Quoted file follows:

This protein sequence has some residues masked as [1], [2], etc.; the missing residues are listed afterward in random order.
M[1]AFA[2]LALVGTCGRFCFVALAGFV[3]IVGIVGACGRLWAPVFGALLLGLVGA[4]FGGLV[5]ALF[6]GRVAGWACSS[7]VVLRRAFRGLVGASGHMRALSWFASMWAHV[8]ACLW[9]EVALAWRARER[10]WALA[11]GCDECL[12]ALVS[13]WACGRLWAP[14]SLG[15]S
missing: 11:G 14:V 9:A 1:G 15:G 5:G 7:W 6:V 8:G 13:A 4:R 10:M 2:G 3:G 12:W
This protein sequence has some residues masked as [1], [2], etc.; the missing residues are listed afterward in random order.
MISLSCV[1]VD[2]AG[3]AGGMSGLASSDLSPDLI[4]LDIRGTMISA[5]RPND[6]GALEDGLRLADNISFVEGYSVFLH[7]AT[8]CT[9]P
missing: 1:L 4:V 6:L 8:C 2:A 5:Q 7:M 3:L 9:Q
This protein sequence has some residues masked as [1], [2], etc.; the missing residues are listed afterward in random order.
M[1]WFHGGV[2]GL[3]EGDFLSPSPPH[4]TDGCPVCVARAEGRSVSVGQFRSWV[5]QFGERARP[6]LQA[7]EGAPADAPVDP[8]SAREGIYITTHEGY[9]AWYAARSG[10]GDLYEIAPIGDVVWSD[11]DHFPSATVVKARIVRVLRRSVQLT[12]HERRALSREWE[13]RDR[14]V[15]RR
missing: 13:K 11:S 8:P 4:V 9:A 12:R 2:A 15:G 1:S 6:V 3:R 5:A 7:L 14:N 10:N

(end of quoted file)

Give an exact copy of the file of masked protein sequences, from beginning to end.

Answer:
This protein sequence has some residues masked as [1], [2], etc.; the missing residues are listed afterward in random order.
M[1]AFA[2]LALVGTCGRFCFVALAGFV[3]IVGIVGACGRLWAPVFGALLLGLVGA[4]FGGLV[5]ALF[6]GRVAGWACSS[7]VVLRRAFRGLVGASGHMRALSWFASMWAHV[8]ACLW[9]EVALAWRARER[10]WALA[11]GCDECL[12]ALVS[13]WACGRLWAP[14]SLG[15]S
missing: 11:G 14:V 9:A 1:G 15:G 5:G 7:W 6:V 8:G 13:A 4:R 10:M 2:G 3:G 12:W
This protein sequence has some residues masked as [1], [2], etc.; the missing residues are listed afterward in random order.
MISLSCV[1]VD[2]AG[3]AGGMSGLASSDLSPDLI[4]LDIRGTMISA[5]RPND[6]GALEDGLRLADNISFVEGYSVFLH[7]AT[8]CT[9]P
missing: 1:L 4:V 6:L 8:C 2:A 5:Q 7:M 3:L 9:Q
This protein sequence has some residues masked as [1], [2], etc.; the missing residues are listed afterward in random order.
M[1]WFHGGV[2]GL[3]EGDFLSPSPPH[4]TDGCPVCVARAEGRSVSVGQFRSWV[5]QFGERARP[6]LQA[7]EGAPADAPVDP[8]SAREGIYITTHEGY[9]AWYAARSG[10]GDLYEIAPIGDVVWSD[11]DHFPSATVVKARIVRVLRRSVQLT[12]HERRALSREWE[13]RDR[14]V[15]RR
missing: 13:K 11:S 8:P 4:V 9:A 12:R 2:A 15:G 1:S 6:V 3:R 5:A 7:L 14:N 10:N